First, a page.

And as soon as that becomes a reality, we'll quickly move towards the next step, artificial superintelligence.
Artificial narrow intelligence can be impressive, while artificial general intelligence will probably change the way we live.
But both can't compare to the future of AI, artificial super intelligence. Let's see what would be needed to reach that level.
The path toward super intelligence will probably be a way shorter than the one from narrow to general intelligence.
Let's add ANI, AGI, and ASI into this timeline.
AI development timeline: ANI AGI |____________________|_ ... | ASI
Notice how ASI is right after AGI? There are a few reasons for this.
Researchers are continually gaining ground in all domains of AI, from machine learning to reasoning, or knowledge representation.
So what are some steps necessary for advancing AI technology? One of the first steps is to improve computational power.
Luckily, the computational power of hardware is accelerating at a steady and exponential rate.
It's so steady that it's even given rise to a theory known as Moore's law.
The law says that computational power doubles every two years. This law has been very accurate so far.
The next step is improving software. One of the main ways of doing that right now is by mimicking the brain through neural networks.
Neural networks mimic the brain by storing small amounts of information in each neuron.
Neurons activate from
Output. In this diagram, it's from left to right, while they look for information that matches the input.
Input -> ... -> Output
That's it! Let's look at another example.
Neural networks can be complicated, but here's a simplified version: They split information into a lot of smaller pieces.
Can you guess the number at the end of this network?
Exactly! We can see that the combined two neurons form the number 9.
When we get input in the first column, we then compare it to the neuron in the next column and the next column after that.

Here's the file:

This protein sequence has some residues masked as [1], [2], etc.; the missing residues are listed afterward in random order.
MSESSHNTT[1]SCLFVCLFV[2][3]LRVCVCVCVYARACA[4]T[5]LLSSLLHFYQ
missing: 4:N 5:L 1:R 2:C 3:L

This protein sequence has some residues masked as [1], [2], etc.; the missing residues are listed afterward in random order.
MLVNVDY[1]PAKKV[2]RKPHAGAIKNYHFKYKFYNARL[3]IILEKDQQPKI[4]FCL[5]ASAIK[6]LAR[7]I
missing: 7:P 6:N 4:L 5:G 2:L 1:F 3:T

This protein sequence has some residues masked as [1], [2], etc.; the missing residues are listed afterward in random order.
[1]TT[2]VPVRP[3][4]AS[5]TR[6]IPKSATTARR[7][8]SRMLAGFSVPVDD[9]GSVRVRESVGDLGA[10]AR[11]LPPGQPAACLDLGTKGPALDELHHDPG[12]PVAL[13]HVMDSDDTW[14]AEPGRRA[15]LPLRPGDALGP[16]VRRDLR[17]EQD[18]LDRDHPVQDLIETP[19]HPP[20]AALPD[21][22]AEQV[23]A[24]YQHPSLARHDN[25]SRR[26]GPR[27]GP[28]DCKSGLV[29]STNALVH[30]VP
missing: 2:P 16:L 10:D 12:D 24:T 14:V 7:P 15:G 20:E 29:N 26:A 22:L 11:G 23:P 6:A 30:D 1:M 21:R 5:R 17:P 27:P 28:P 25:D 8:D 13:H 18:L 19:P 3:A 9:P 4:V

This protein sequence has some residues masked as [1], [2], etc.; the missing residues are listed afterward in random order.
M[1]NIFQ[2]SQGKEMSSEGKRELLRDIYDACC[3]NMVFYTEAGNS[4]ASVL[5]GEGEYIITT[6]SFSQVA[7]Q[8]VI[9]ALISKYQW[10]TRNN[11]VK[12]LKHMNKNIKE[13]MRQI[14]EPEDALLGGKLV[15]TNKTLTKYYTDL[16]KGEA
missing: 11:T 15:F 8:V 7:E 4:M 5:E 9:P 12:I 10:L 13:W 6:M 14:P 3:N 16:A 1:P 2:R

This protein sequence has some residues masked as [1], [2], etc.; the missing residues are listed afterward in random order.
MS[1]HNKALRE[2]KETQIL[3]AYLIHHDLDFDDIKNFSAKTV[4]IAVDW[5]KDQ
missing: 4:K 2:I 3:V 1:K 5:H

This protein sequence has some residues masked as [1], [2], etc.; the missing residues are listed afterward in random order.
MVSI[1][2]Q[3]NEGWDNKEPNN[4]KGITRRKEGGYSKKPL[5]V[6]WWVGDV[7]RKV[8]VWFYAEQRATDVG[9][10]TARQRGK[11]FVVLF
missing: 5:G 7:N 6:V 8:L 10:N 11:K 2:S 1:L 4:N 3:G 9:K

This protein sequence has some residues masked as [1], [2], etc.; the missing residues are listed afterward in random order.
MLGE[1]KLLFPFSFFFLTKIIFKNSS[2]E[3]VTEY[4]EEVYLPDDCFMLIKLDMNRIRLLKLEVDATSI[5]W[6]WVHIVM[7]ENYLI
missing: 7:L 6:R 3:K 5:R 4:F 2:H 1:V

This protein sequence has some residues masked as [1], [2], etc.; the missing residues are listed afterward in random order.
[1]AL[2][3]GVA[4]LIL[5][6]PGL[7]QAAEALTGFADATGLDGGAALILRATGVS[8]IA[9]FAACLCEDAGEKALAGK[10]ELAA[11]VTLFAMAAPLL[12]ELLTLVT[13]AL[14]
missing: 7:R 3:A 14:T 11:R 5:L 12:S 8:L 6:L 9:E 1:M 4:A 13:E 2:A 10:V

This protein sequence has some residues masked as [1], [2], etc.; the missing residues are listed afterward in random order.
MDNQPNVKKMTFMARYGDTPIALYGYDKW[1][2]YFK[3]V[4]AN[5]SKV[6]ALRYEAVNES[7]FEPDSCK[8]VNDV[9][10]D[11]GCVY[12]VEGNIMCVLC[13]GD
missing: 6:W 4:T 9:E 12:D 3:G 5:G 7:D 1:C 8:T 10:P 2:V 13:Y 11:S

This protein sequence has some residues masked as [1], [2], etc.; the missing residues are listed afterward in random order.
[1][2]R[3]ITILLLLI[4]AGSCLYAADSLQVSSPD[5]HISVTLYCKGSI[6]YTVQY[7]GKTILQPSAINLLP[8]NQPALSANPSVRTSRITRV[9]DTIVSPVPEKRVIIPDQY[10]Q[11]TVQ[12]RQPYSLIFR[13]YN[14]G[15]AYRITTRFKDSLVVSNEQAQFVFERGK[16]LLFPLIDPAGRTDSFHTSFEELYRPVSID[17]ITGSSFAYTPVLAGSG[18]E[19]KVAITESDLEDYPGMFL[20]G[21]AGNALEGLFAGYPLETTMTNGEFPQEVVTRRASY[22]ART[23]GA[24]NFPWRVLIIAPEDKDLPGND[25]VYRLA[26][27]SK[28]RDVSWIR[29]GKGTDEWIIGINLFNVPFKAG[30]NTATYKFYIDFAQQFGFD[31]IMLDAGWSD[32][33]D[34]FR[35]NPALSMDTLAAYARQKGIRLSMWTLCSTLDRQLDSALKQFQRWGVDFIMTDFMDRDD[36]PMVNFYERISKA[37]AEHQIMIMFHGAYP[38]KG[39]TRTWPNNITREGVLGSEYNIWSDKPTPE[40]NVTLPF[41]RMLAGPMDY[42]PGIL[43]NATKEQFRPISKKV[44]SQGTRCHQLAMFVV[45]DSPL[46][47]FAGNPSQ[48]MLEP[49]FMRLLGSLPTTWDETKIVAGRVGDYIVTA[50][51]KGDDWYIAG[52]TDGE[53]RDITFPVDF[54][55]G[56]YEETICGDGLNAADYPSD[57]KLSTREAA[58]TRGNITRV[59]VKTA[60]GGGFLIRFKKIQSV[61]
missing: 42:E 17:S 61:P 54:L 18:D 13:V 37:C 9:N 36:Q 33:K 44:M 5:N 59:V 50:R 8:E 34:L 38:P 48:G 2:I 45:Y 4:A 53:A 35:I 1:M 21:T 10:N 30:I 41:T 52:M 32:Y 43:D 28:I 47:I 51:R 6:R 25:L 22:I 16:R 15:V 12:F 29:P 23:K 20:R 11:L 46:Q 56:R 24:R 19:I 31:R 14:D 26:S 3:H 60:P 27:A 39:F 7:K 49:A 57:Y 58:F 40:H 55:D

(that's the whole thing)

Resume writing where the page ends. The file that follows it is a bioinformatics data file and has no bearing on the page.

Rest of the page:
We do this until we get to the output layer and find the best match. This system is similar to that of the human brain.
There's only so much we can do to develop AI. After we provide the hardware and advanced software systems like neural networks...
... AI will have to carry on the work by itself through evolution. That is where genetic algorithms come into play.
Genetic algorithms work via survival of the fittest. A set of algorithms are created to solve a problem.
The most successful ones are carried over to the next generation and crossed over to create better versions of the algorithm.
Eventually, one of them is successful in not only solving the problem but doing so in an optimal way. That will be the fittest algorithm.
It's through techniques like these that AGI will eventually develop into ASI.
AI will then be able to evolve by itself faster than we could ever create it. Researchers call this stage an intelligence explosion.
It's when the switch from artificial general intelligence to superintelligence will happen almost instantaneously.
We're not sure if ASIs will be a good or bad step for humankind.
Nick Bostrom, a leading AI expert, calls it an "extremely difficult problem with an unknown time to solve it".
The important part is you know about it now, and you can also help humankind figure that out.